There are many things to consider when working with people with different impairments, to ensure that everyone is safe and can still enjoy sport. These pages have lots of useful information from different sports and disability organisations that will help you get started or find out what you could be doing better to make your club or activity more inclusive.
Clubs don’t need to get to worried about legislation one thing you do need to consider when running any activity is the EQUALITY ACT 2010. The Equality Act requires sports clubs and providers to make reasonable adjustments to services so that everyone has access and there is no exemption for private clubs any more. The Act replaces previous anti-discrimination laws with a single Act. It simplifies the law, removing inconsistencies and making it easier for people to understand and comply with. It also strengthens the law in important ways to help tackle discrimination and inequality. See EFDS Equality Act Fact Sheet which is only 2 pages for further guidance or Equality Act 2010, What I need to know for a bit more information.
Another important area is safeguarding of vulnerable children and adults. An increasing number of people with additional needs and disabilities enjoy taking part in sport and physical activities. Despite some traditional negative perceptions, a lot of children and adults with additional needs and disabilities are ready willing and able to participate when their additional needs are understood, considered and addressed. These needs may include: access to facilities, adapted or modified equipment, coaching practices or aspect of the sport; and appropriately trained staff to support them. Some sports cater specifically for athletes with disabilities, while others provide opportunities for both disabled and non-disabled participants. Organisations should ensure that they have considered additional risks that vulnerable children and adults could face. For further guidance please refer in the first instance to the Living Sport document below:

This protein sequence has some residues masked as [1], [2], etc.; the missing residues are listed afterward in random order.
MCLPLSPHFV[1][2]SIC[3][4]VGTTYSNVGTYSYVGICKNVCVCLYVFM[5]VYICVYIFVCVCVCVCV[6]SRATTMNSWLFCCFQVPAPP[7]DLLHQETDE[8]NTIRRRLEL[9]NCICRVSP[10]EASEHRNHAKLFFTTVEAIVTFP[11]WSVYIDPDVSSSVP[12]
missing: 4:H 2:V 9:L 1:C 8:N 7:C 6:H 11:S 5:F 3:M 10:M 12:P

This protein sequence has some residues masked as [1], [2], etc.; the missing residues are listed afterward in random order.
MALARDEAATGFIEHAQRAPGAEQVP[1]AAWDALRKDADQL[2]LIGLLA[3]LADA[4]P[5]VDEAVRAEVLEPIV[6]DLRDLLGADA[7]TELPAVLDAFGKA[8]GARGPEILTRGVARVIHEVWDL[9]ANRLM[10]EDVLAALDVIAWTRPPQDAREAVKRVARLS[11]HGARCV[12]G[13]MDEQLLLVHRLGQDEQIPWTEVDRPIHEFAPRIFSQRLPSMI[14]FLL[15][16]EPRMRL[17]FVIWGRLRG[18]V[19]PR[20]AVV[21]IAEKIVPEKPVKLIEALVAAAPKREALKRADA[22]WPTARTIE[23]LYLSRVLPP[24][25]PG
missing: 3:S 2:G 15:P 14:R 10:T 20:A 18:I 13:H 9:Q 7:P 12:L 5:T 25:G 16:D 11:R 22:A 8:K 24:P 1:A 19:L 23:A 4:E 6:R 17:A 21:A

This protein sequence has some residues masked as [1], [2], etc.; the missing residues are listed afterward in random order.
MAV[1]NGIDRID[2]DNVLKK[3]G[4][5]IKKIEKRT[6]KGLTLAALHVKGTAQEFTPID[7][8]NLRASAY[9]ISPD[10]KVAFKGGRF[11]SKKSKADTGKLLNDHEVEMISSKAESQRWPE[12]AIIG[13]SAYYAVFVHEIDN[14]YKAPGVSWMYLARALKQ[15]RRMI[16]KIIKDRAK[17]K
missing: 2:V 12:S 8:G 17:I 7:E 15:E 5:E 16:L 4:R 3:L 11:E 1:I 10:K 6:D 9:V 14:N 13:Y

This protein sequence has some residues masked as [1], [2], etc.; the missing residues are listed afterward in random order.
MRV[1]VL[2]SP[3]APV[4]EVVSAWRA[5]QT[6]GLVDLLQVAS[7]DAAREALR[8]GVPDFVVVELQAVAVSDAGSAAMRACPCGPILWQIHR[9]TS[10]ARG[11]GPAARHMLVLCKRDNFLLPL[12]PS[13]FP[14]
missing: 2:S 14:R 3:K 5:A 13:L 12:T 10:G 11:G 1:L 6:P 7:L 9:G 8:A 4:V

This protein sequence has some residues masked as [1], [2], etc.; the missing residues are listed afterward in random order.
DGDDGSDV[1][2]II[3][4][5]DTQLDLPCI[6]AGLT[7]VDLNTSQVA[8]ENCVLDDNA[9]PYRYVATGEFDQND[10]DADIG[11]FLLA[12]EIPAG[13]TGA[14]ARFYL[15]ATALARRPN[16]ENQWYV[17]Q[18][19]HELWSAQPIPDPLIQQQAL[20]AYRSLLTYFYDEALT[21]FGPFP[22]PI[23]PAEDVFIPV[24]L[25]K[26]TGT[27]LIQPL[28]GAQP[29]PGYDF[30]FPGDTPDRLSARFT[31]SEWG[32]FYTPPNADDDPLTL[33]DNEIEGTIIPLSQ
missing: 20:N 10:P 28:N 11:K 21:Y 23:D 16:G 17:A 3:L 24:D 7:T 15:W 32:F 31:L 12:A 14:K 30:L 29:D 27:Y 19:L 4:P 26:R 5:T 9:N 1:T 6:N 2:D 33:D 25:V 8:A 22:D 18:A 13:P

For more information on safeduarding deaf and disabled children see Child Protection in Sport Unit (CPSU) website
The number of people with a disability playing sport has risen over the years which means it is important to ensure that all communication is made accessible. The communications you send on behalf of you or your club/organisation are a vital component of what it means to be involved in your sport or physical activity.
The English Federation of Disability Sport has produced the guide below to help support those wishing to reach more people in sport and physical activity through inclusive and accessible communications. There is also a video below which supports this guide.
For guidance in other areas to help you support someone with a disability in your club see the menu on the right hand side.